The Resurrection is the dawn of a new creation, a light still more wonderful than the Fiat lux of the world’s first making By Bishop Mark Davies
On the first Easter morning, the faithful women had gone through the last shadows of night to the tomb “… just as the sun was rising” (Mk.16: 2). Yet, this first light to which the Gospel draws us, results not from the earth’s movement rather it radiates from the cosmic event of Christ’s Resurrection in which our world and our lives are seen anew.
The Resurrection is the dawn of a new creation, a light still more wonderful than the Fiat lux – “Let there be light” – of the world’s first making (Gen 1:3).
This, we might say, is the new and everlasting ‘normal’ through which all time and all the ages are to be seen. It leads us to joyously declare at the beginning of the Easter Vigil: “All time belongs to him and all the ages.” Pope Francis has compared the global health crisis to Holy Saturday’s silent expectation; and this poignant scene of Easter daybreak might similarly evoke how whole societies are emerging from the shadows of anxiety and loss, toward the uncertain dawn of post-pandemic times.
History sadly teaches that plagues and pandemics have been rapidly followed by a descent into social disorder and despairing hedonism. If our pathway out of lockdown is not to become such a false dawn, we must be certain of the light that will guide us toward the high goal of our earthly journey.
The Easter Liturgy declares this to be “the light of Christ rising in glory” dispelling the darkness of all hearts and minds and making the life of grace possible for us. This is the light that has long guided societies of Christian foundation, yet this same light must be recognised anew amid the gathering shadows of our age.
In his Easter preaching, Emeritus Pope Benedict recalled the cry with which homilies in early centuries would dramatically conclude: Conversi ad Dominum! – “Turn now towards the Lord!” These words served as a summation of the Church’s preaching, inviting humanity to turn from false paths of thought and action toward the light of the Lord himself.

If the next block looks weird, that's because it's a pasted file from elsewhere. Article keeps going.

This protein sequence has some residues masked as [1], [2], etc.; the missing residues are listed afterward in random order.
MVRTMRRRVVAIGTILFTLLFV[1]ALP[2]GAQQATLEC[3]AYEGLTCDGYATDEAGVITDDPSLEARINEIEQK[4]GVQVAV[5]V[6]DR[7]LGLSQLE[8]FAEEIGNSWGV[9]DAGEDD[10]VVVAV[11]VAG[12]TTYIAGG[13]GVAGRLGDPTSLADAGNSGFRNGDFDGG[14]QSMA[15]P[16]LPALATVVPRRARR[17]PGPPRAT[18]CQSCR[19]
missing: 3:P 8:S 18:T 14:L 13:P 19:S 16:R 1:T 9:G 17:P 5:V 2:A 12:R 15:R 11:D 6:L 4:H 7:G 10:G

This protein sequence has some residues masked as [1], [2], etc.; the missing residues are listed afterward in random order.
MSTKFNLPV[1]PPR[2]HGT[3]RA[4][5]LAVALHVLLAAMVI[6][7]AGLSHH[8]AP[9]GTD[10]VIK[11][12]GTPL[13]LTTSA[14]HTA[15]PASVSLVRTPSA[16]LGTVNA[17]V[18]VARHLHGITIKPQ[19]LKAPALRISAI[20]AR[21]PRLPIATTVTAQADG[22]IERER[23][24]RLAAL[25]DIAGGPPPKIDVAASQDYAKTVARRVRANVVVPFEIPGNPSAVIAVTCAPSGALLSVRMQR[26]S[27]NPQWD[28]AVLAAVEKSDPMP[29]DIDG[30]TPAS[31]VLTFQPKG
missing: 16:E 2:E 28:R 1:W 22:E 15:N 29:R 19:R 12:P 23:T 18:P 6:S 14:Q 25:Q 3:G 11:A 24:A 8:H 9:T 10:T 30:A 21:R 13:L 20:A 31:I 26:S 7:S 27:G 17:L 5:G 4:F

In the first centuries of the Church’s life, this was literally a call for the assembled faithful to orient themselves Eastward, toward the rising of the sun, to the place where the Holy Eucharist would be offered, adored and received. Yet, this Eucharistic orientation is an inward one by which we strive with our gaze fixed upon the Risen Lord through all the events and challenges of time.
Pope Francis described how the Christian life is so lived with our eyes always fixed on Christ, “the risen Christ, present and alive in the Eucharist.”
This Easter we recall how through the long months of lockdown and especially when church doors were closed, countless numbers “turned towards the Lord” by every creative means, not least the internet. The faithful were even seen praying with heads resting against church walls and at the locked gates of churches, hearts and minds turned towards Christ’s Presence in the Tabernacle. In the painful absence experienced by the closing of church doors, we witnessed such a heartfelt seeking of Him “who was crucified and is risen” in the mystery and reality of the Eucharist (Cf. Mark 16:6).
The re-opening of our churches was memorably described by Cardinal Sarah as returning to the Eucharist with joy. This has not been a superficial experience: our re-opened churches have witnessed a renewed spirit of attentive silence and prayer, reflecting what Saint John Henry Newman once admiringly observed in the Catholic chapels of Victorian England where he found all attention fixed on the Blessed Sacrament of Christ’s Real Presence among us.
We have seen during the long months of the pandemic a re-discovery of His Eucharistic Presence at the heart of our churches and communities.
The enormous efforts made by clergy and people in the re-opening of churches has given its own witness to the unfailing light of the Son who has risen above all the shadows of history. At Easter 2021, we can see how the Church’s life and mission will be re-built on the foundation of such Eucharistic faith and love.